How Should I Prepare My Child for a New Sibling?


No Stupid Questions is a PEOPLE series that provides expert answers to your toughest (and funniest, and most embarrassing) parenting questions. Check out more here and send yours to [email protected]

There's nothing like explaining to a first child that they're no longer going to be the only one in the house. They are used to being the entire focus of their parents, and now have to adjust to sharing nearly every aspect of their life for the first time.

This is a change that will affect a child's life forever, so it is no easy feat figuring out how to break the news to them, how to include them, and how to ensure they don't feel side-lined. "It is important to include the older child in the process of bringing the baby home and adapting to changes in the daily routine," Dr. Mary Mason, internist and founder of Little Medical School, tells PEOPLE.

Parents won't be able to prevent all sibling rivalries, but they should put themselves in their child's shoes to understand what they're going through. "You have someone who sees you as the center of their universe, and they want as much of your attention as they can grab," explains Dr. Harvey Karp, pediatrician and founder of Happiest Baby. "On the other hand, giving your child a sibling is an incredibly wonderful gift — one they may not recognize at the time, but will give them a lifelong partner for endless fun and friendship!"

We spoke to a group of experts who shared their helpful hints on how to best prepare a child for their new sibling.

What’s the best way for parents to tell their older child about a new sibling?

At some point, your child is going to see the physical difference and know something is going on, so you can only put it off for so long. This is a life event that is going to change their reality as much as yours, so it's important to make them feel part of the proceedings. Denise Daniels, RN, MS, child development expert and creator of The Moodsters, suggests starting early.

"Begin the dialogue long before the baby arrives, so that you can manage your child’s expectations and let them know what’s in store," she tells PEOPLE. A struggle may occur if the child is too young to really understand what it means to have a sibling, but that doesn't mean they should be shut out. "About two months before your due date is a good time to start talking about the 'baby in Mommy’s tummy," Dr. Karp suggests. "By then, you’re clearly pregnant and your child will start getting emotionally prepared, just in case you deliver early."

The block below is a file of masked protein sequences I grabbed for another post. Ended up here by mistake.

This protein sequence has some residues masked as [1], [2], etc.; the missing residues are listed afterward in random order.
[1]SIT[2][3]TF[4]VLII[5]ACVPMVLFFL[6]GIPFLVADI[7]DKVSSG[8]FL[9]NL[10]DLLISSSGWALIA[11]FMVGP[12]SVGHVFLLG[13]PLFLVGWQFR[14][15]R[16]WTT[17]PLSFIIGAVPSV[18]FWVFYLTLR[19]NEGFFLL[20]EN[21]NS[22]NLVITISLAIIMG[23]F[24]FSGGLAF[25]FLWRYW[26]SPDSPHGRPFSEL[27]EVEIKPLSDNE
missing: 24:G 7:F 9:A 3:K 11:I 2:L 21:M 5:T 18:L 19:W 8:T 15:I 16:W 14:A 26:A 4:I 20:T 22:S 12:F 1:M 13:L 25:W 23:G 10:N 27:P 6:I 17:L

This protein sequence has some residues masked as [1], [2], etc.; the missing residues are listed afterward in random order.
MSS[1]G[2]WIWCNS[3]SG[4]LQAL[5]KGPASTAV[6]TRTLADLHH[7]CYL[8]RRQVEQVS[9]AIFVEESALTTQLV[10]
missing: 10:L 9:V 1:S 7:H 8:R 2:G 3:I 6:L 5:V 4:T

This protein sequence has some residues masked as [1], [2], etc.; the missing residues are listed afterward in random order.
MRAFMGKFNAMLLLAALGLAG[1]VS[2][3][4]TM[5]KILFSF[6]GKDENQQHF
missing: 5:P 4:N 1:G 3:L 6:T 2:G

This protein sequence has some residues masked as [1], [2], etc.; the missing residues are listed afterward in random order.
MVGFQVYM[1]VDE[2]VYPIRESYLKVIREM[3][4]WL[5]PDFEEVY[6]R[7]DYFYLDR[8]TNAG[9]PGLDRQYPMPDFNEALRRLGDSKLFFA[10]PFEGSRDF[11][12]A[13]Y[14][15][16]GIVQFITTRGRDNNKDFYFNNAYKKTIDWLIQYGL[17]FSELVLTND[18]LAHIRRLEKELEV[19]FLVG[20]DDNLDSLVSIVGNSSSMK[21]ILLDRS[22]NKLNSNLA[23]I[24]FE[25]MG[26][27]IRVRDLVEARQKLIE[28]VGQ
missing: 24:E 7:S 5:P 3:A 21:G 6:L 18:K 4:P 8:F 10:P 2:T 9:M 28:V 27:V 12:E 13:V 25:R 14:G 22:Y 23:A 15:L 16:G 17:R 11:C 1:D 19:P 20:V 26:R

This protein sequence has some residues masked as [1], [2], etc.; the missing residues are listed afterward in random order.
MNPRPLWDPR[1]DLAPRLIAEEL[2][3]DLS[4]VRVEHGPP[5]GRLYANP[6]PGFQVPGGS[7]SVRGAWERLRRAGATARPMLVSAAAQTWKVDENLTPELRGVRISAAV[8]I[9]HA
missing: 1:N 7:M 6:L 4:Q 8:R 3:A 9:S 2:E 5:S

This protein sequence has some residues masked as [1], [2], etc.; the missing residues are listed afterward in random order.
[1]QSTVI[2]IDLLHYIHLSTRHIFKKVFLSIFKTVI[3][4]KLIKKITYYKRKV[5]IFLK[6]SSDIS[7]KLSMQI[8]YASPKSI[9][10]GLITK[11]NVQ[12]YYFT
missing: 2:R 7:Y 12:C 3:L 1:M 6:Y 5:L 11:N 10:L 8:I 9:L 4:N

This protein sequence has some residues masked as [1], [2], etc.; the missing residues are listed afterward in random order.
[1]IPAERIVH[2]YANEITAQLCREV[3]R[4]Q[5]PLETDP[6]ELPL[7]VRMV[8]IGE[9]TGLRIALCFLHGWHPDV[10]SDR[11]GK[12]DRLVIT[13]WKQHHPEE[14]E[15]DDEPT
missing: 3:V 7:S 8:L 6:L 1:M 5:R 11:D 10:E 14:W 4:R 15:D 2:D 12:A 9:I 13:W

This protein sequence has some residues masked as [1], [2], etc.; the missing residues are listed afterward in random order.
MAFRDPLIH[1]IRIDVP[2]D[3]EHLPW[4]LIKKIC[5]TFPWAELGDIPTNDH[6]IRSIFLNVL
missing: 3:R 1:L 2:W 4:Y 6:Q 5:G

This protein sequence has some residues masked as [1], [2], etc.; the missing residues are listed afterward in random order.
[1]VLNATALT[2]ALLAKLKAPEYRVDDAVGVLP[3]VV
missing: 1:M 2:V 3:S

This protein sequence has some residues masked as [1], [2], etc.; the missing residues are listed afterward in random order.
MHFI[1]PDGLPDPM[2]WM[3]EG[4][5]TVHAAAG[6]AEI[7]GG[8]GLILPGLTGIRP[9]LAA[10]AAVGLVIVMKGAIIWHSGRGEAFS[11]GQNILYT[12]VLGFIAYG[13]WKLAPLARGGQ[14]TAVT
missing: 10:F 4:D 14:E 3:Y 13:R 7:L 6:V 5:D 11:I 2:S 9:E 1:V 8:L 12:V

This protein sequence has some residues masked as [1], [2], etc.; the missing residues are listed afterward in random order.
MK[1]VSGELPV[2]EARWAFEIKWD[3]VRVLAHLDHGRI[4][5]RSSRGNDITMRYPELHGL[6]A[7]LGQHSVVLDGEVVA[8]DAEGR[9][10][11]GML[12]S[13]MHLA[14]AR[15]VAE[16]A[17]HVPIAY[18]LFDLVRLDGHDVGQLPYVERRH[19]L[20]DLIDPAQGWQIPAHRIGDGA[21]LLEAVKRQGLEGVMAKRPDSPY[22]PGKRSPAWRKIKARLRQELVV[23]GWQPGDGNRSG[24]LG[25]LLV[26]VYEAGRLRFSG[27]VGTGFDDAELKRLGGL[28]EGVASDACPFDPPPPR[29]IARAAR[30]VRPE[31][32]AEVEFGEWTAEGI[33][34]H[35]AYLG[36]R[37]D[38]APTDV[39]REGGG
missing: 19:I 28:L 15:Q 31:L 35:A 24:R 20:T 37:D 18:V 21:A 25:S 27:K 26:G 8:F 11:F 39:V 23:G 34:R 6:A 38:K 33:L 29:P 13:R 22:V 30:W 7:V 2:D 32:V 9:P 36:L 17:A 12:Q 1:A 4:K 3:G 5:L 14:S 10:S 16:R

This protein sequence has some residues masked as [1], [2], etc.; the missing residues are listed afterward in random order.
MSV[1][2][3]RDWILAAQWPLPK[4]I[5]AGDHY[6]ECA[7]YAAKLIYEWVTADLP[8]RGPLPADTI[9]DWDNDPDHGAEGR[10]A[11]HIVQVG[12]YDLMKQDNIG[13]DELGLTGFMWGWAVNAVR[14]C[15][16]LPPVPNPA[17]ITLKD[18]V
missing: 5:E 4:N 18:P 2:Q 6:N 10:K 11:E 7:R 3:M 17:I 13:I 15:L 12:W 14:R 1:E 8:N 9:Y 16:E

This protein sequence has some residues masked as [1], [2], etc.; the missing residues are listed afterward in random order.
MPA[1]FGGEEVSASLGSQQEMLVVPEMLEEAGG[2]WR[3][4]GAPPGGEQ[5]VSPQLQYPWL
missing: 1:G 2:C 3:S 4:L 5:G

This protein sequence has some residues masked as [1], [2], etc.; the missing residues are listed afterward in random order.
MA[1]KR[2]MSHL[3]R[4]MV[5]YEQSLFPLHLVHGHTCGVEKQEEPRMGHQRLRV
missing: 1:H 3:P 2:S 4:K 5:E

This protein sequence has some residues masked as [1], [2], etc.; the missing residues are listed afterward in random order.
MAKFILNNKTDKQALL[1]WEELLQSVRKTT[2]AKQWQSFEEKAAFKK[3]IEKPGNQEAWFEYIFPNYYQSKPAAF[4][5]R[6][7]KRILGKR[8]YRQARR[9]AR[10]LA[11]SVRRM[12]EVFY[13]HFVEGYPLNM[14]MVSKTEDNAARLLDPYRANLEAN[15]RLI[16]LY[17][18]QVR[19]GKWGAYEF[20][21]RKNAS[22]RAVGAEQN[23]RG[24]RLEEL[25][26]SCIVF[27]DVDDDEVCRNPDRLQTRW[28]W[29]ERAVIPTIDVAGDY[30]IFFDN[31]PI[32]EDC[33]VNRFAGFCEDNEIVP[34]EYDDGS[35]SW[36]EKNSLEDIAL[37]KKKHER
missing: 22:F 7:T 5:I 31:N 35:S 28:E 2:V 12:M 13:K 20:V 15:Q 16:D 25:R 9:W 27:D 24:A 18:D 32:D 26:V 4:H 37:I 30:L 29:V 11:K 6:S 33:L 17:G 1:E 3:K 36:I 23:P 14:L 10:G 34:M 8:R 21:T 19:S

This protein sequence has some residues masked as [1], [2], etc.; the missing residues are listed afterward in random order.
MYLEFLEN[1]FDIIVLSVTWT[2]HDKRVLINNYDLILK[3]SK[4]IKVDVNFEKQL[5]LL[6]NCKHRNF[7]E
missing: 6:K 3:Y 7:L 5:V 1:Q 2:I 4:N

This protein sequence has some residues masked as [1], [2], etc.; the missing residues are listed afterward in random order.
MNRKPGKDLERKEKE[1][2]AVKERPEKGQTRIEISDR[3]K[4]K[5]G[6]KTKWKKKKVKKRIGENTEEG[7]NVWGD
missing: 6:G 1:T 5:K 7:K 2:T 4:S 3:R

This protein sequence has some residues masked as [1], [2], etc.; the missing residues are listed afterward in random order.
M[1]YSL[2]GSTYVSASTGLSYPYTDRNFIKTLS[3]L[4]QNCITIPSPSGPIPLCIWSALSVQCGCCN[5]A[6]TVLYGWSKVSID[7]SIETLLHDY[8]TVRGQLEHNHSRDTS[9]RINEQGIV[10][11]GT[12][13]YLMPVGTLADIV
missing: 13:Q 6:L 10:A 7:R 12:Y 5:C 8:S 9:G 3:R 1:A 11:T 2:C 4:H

"They see Mommy’s tummy and they hear you talking, so they know something different is happening," advises Daniels. "Let the little one rub your tummy and feel the baby kicking. Or find room in your (disappearing) lap so they can curl up and read a book with you. Have them talk to the baby, too; research has shown that babies can recognize their parents’ voices early on, from having heard them in utero, so why not siblings too."

What should parents do if their child begins to act out?

It will take time for a child to get used to the idea of a new sibling, so patience is key. "Parents' first instinct may be to get angry if your child begins to act out and even whack their new baby sibling with a toy," says Daniels. "However, it's important for parents to remember that their child is angry, too. Look at it from their point of view — this squalling intruder has invaded their happy home, where they held center stage."

As Karp points out, acting out is a completely normal toddler response. "Our little friends are hugely self-centered, so whenever you tend to the baby, he may feel “What about ME,” he tells PEOPLE. "What’s more, tots have a super-active, right brain, impulse center that makes it hard to hold back strong feelings (impatience, frustration, jealousy, anger…sound familiar?)"

The solution? First validate their feelings and then give the lesson.

Daniels suggests sticking to a script like, “I understand you’re feeling angry, and that’s okay. But it’s never okay to hurt the baby.” She also recommends having the child express everything they're feeling on paper or color their feelings — with red crayons for anger, blue for sadness, yellow for happiness. Karp says it's important for parents to acknowledge when their older child is doing a great job. "Kids love it when their good behavior is noticed," he recommends. "Ten times a day, make a point to catch your child being good. And, don’t forget the most powerful reward of all: a few minutes of one-on-one time with you!"

What can parents do to help their older child adjust to life with a new sibling?

Once the child knows they have a sibling is on the way, it doesn't hurt to start adapting them to the inevitable changes in their life. Daniels recommends pointing out the perks of being the 'big kid.' "When I told Hartley that babies can’t go down the slide, I was boosting her ego by emphasizing all the things she can do," she says. " 'The baby has to take a nap, but you get to stay up late.' 'This toy is too dangerous for the baby, but you can play with it because you’re a big girl.' "

Lindsay Powers, author of You Can’t F*ck Up Your Kids, suggests keeping an active dialogue about it. "My firstborn, Everett, was about 2.5 when I had another baby, Otto, and I created a little photo book to get Everett excited about it," says tells PEOPLE. "I also talked a lot about my growing baby bump, and how 'your little brother is inside."

Karp says teaching delayed gratification to the older child is paramount. "Start giving 'Special Time,' a little gift of 5 to 10 minutes of your undivided attention … that means no texts, emails, or baby brothers allowed," he advises. "This is a great way to build their ability to wait, which your toddler will need when you’re busy with feedings and diapering." Daniels also encourages reminiscing with them about their baby days. "Kids never tire of hearing stories about when they were born and how cute they were," she says. "Tell them how excited you were when they were born, and how everyone brought them presents. It’s a good way to prepare them for the attention the baby will be getting, but also to let them know how special they were and continue to be."